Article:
There is an inherent conflict between the nature of classes and course objectives, when it comes to designing a game as a class project.
The best way to learn to design games is to make a rapid prototype, fail miserably, figure out what you did wrong, and try again. Repeat until you get it right. In order to do this, the student has to feel like it is okay to take risks, that it is perfectly acceptable (even expected) to try crazy stuff that may simply not work out.
But of course, this is for a grade. Enter the fear of failure. Or, it's not for a grade at all. No threat of failure, but likely no effort put in by students on an "optional" project. Is there a way around this paradox?
Here's the method I'm currently using:
- My non-digital game design project has four milestones. The first is just a high concept, target audience, basic information (number of players, etc.) and some core mechanics. The second is a rough but playable prototype. The third is a playtested prototype, with the mechanics finalized or close to it. The final milestone is a polished product.
- All milestones are graded. Early milestones are easy points -- just turn in something, anything, as long as it works. Later milestones are graded based on the quality of the design -- you'd better have done some iterations.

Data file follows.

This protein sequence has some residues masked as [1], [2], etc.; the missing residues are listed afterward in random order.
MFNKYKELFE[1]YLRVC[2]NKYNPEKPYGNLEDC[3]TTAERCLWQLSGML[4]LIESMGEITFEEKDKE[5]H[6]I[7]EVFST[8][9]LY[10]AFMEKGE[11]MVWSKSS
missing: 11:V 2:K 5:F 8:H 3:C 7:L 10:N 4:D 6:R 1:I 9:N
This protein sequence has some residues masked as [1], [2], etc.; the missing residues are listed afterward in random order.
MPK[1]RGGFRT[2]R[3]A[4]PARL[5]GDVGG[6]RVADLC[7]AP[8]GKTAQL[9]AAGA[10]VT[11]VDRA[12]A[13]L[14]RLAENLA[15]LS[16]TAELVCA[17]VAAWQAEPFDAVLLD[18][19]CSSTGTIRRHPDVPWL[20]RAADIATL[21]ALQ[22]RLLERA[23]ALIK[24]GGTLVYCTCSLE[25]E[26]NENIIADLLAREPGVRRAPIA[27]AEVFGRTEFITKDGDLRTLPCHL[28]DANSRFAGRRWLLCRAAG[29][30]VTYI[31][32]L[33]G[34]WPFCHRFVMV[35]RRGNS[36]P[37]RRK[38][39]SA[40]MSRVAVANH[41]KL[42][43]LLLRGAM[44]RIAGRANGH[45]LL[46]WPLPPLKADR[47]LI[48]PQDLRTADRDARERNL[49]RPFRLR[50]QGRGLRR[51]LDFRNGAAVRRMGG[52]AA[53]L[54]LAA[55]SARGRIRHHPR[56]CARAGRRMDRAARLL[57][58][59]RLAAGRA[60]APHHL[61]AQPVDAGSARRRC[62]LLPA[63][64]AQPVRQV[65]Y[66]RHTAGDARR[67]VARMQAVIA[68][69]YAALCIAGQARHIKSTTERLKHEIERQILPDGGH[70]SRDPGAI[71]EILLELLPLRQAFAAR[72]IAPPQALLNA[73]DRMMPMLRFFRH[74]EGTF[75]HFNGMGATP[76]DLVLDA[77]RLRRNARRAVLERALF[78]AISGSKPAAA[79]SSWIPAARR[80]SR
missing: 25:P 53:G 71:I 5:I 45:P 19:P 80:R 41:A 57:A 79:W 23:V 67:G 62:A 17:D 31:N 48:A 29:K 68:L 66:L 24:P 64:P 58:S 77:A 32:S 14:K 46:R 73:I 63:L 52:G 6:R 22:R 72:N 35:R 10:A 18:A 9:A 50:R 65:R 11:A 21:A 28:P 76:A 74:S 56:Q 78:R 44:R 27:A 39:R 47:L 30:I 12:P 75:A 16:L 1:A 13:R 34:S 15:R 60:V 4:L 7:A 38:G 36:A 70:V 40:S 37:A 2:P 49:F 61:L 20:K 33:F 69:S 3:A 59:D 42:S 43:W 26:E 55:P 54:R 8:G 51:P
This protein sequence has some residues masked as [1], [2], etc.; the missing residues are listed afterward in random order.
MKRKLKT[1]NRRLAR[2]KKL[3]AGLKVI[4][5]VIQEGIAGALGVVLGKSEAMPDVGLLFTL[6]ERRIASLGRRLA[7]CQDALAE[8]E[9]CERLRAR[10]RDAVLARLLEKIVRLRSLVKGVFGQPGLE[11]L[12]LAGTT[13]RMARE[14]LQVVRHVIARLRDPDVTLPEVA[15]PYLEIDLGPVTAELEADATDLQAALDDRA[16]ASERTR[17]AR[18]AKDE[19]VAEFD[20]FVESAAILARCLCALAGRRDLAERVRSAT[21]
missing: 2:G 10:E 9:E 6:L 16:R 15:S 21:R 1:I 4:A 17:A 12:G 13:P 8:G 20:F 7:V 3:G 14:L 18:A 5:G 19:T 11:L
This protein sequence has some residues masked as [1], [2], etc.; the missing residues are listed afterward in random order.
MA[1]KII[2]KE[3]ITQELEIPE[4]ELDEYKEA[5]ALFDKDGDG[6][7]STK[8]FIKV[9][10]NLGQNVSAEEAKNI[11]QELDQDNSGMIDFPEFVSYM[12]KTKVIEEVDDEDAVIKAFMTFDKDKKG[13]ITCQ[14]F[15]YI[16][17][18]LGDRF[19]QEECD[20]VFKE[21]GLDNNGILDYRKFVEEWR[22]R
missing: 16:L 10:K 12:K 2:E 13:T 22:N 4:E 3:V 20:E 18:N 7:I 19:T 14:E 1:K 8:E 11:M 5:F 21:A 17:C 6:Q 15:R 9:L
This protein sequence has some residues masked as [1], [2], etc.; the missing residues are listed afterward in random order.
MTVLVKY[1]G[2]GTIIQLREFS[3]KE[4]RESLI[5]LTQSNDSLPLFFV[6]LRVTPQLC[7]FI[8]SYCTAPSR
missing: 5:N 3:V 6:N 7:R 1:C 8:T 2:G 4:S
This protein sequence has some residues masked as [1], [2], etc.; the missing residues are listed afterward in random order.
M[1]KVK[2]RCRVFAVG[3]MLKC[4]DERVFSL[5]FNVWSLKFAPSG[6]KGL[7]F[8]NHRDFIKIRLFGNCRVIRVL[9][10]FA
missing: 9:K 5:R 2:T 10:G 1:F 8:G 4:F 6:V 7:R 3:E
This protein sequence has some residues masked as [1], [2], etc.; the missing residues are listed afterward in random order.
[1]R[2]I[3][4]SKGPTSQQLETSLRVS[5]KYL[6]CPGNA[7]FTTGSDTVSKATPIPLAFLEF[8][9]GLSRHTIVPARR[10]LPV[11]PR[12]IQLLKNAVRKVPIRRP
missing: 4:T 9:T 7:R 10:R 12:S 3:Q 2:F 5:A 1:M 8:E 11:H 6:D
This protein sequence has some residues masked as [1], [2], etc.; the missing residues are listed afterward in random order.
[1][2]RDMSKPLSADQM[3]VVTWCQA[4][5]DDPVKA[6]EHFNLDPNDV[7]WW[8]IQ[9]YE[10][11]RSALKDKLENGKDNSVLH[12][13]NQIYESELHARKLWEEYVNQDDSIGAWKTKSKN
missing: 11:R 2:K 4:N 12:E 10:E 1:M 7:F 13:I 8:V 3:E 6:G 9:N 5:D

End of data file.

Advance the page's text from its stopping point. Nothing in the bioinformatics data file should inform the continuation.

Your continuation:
- For the future, I'm thinking that early milestones should be worth fewer points than later milestones. This puts less importance on early work and more focus on the final product.
- On the days where milestones are due, students bring their works-in-progress to class and present the work for peer review. This also gives me a chance to see how the projects are progressing. In the future, I should probably just give a grade right then and there for the early milestones.
- Make it clear to students from the beginning that the more they iterate on their project, the more they playtest, the more they fail and then change, the better their final project will be. Unfortunately, this is one of those things they might just have to find out the hard way for themselves. I'll try bringing in a student work from an earlier course (with permission) in its various stages of completion, to show just how much difference playtesting can make.
Ian Schreiber has been in the game industry since the year 2000, first as a programmer and then as a game designer. Also an educator since 2006, Ian has taught game design and development courses at a variety of schools, and on his own without a school. He has co-authored two books, Challenges for Game Designers and Breaking Into the Game Industry.